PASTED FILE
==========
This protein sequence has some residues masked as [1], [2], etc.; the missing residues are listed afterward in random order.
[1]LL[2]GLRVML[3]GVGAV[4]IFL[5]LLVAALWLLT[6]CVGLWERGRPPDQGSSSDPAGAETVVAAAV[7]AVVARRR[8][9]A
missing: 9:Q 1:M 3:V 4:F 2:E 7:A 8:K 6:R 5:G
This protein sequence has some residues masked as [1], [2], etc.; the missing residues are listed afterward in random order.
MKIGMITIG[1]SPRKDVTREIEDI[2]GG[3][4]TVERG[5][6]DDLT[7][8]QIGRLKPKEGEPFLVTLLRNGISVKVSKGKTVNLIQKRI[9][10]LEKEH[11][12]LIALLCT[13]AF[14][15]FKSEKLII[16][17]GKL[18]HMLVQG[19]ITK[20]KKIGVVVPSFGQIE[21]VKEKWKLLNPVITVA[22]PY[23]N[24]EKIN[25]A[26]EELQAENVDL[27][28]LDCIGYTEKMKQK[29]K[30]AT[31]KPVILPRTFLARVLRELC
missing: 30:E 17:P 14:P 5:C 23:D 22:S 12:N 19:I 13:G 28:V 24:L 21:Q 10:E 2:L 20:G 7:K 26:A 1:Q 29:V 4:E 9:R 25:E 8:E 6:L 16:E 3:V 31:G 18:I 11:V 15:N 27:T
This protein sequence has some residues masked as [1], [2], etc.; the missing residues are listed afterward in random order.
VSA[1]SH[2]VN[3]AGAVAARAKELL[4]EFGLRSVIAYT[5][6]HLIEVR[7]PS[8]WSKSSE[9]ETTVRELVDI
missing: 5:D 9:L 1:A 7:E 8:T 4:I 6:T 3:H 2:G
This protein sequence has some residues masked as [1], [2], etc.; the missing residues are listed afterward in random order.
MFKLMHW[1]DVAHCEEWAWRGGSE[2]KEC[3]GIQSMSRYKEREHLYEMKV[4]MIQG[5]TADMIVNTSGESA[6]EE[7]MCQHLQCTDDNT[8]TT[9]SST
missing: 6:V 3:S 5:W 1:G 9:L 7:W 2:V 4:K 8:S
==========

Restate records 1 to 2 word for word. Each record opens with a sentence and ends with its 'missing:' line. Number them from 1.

This protein sequence has some residues masked as [1], [2], etc.; the missing residues are listed afterward in random order.
[1]LL[2]GLRVML[3]GVGAV[4]IFL[5]LLVAALWLLT[6]CVGLWERGRPPDQGSSSDPAGAETVVAAAV[7]AVVARRR[8][9]A
missing: 9:Q 1:M 3:V 4:F 2:E 7:A 8:K 6:R 5:G
This protein sequence has some residues masked as [1], [2], etc.; the missing residues are listed afterward in random order.
MKIGMITIG[1]SPRKDVTREIEDI[2]GG[3][4]TVERG[5][6]DDLT[7][8]QIGRLKPKEGEPFLVTLLRNGISVKVSKGKTVNLIQKRI[9][10]LEKEH[11][12]LIALLCT[13]AF[14][15]FKSEKLII[16][17]GKL[18]HMLVQG[19]ITK[20]KKIGVVVPSFGQIE[21]VKEKWKLLNPVITVA[22]PY[23]N[24]EKIN[25]A[26]EELQAENVDL[27][28]LDCIGYTEKMKQK[29]K[30]AT[31]KPVILPRTFLARVLRELC
missing: 30:E 17:P 14:P 5:C 23:D 22:S 12:N 19:I 13:G 28:V 24:L 21:Q 10:E 2:L 20:G 7:K 26:A 1:Q 29:V 4:E 9:R 25:E 8:E 6:L 16:E 3:V 31:G 18:I 11:V 15:N 27:T